This refers to an admission in Germany; I am sure that this is also the case in the documents you have received. 

 

 

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1 hour ago, someonesdaughter said:

 

It's not a "risk assessment", the insurance doesn't assess your future risk.

 

You will need to ask for a 'Bestätigung der Schadenfreiheitsklasse'. 

 

 

 

Thanks, that's exactly the term I was looking for.

 

 

 

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This refers to an admission in Germany; I am sure that this is also the case in the documents you have received. 

I'm sure that would make a lot of sense. I wish they stopped ignoring the fact I'm not in germany any longer.

 

Writing them again, thanks for the answers.

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10 minutes ago, jackoverfull said:

 

I'm sure that would make a lot of sense. I wish they stopped ignoring the fact I'm not in germany any longer.

 

 

They don't do that, 

 

Quote

 

just got an answer saying that they received word from the authorities that my car is no longer registered and they are even giving back some 20€ left from this year's plan


 

 

obvioulsy. 

 

The fact that they inform you that the vehicle must be insured with them again if it is re-registered in Germany is simply a standard text that refers to the legal situation.

 

You wouldn't be the first to believe that you can get out of an insurance policy by unsubscribing and re-registering ... 

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20 minutes ago, someonesdaughter said:

 

 

They don't do that, 

 

Seems they do, as they continue sending everithing at my old german address, which I've abmelded out of one month ago tomorrow, and ignored the past two times i've sent them my Italian address.

 

 

 

Quote

The fact that they inform you that the vehicle must be insured with them again if it is re-registered in Germany is simply a standard text that refers to the legal situation.

There is no mention of the word 'Germany" everywere in their letter. Also, I've made clear multiple time I don't live there anymore and want to register the car in Italy, but I've been answered the I must insure with them. Of course they didn't answer when I asked if they provide service in Italy…

 

Quote

You wouldn't be the first to believe that you can get out of an insurance policy by unsubscribing and re-registering ...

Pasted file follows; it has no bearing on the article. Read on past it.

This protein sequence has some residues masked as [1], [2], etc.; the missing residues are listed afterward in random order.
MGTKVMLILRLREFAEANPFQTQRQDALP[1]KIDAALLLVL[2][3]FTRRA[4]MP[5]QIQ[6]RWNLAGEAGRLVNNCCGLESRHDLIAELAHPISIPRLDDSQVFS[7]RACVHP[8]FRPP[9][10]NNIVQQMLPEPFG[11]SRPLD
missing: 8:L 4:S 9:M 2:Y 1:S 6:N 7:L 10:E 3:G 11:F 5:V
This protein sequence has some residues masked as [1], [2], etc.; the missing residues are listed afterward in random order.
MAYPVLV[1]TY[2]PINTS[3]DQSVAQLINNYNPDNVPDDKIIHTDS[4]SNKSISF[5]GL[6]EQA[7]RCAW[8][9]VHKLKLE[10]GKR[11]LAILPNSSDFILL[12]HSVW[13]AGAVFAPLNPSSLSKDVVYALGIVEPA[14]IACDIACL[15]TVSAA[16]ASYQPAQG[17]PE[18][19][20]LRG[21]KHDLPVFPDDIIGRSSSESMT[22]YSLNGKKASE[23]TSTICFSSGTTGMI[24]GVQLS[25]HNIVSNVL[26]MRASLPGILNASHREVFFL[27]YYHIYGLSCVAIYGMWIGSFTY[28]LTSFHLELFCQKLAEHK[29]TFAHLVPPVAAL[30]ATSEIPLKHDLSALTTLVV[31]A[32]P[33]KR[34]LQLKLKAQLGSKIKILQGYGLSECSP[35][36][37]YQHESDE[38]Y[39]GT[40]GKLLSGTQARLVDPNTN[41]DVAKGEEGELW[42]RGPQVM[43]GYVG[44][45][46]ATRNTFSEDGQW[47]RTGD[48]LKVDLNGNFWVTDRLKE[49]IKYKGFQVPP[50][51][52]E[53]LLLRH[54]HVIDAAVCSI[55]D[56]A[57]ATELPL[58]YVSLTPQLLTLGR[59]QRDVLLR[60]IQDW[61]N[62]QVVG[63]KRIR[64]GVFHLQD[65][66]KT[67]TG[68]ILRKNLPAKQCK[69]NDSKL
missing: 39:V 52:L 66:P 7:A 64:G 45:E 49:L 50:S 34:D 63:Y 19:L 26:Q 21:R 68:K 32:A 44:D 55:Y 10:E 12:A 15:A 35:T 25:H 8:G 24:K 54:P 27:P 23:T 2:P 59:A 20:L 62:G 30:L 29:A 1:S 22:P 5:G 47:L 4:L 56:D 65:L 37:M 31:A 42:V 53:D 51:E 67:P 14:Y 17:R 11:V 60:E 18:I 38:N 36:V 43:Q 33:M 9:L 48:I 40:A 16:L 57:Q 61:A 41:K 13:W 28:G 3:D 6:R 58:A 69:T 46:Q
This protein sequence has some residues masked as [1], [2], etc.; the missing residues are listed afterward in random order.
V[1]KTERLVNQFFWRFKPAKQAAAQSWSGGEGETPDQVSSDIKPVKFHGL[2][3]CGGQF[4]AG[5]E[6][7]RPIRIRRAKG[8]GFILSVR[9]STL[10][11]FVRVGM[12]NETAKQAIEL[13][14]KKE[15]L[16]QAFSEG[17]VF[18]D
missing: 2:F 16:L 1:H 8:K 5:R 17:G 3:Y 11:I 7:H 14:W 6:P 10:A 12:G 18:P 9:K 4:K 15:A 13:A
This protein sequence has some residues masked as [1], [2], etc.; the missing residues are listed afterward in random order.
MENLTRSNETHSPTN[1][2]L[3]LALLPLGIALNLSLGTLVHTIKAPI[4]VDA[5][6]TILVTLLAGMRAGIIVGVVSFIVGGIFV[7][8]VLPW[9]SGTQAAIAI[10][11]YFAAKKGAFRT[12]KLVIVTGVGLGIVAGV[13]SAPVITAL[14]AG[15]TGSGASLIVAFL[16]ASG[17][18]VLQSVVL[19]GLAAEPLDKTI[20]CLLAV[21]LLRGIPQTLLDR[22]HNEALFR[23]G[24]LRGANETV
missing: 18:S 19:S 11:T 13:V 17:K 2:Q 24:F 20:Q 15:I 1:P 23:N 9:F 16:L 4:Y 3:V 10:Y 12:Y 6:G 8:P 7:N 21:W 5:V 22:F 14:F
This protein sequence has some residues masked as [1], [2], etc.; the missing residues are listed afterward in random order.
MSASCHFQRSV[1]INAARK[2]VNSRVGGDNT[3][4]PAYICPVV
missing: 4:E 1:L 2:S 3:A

That makes sense, but not my case.

 

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Update with very little to update: they still haven't answered my requests to have my "Bestätigung der Schadenfreiheitsklasse".

 

Suggestions?

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12 minutes ago, jackoverfull said:

Update with very little to update: they still haven't answered my requests to have my "Bestätigung der Schadenfreiheitsklasse".

 

Suggestions?

What about giving them a call?

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No and it wasn't for them when I insured the car in germany: it's a separate document and they wanted the *original*. The Italian insurance will PROBABLY accept even a copy.

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Are you sure that the Schadenfreiheitsklasse isn't on your bill or your policy? It appears on both of mine, together with the Regionalklasse. The Schadenfreiheitsklasse is abbreviated SFK - maybe you've overlooked it.

 

If your insurance policy or bill really don't contain that information, can you make it clear to the Italian insurance company that information about your no-claims bonus category will be forthcoming? They might have to charge you the full price until they receive it, but should adjust it after your crappy German insurance company finally gets in gear.

 

As a last resort, you could also contact a Versicherungsombudsmann and see if they can expedite things.

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Thanks. I have the information from them but it's not on the form they themselves were requesting back in 2015. I'll consult with the Italian insurer (still going to take a few weeks before I have plates...Registration in Italy takes five weeks) and see if it's enough.

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6 hours ago, jackoverfull said:

..Registration in Italy takes five weeks)

And I thought the 90 min I once had to wait in Würzburg were outrageous.

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15 minutes ago, jeba said:

And I thought the 90 min I once had to wait in Würzburg were outrageous.

Yeah, the bureaucratic processes here are pure madness.

 

And I'm Italian with 100% command of the local language, I can't imagine the trouble an expat trying to do things here would go trough.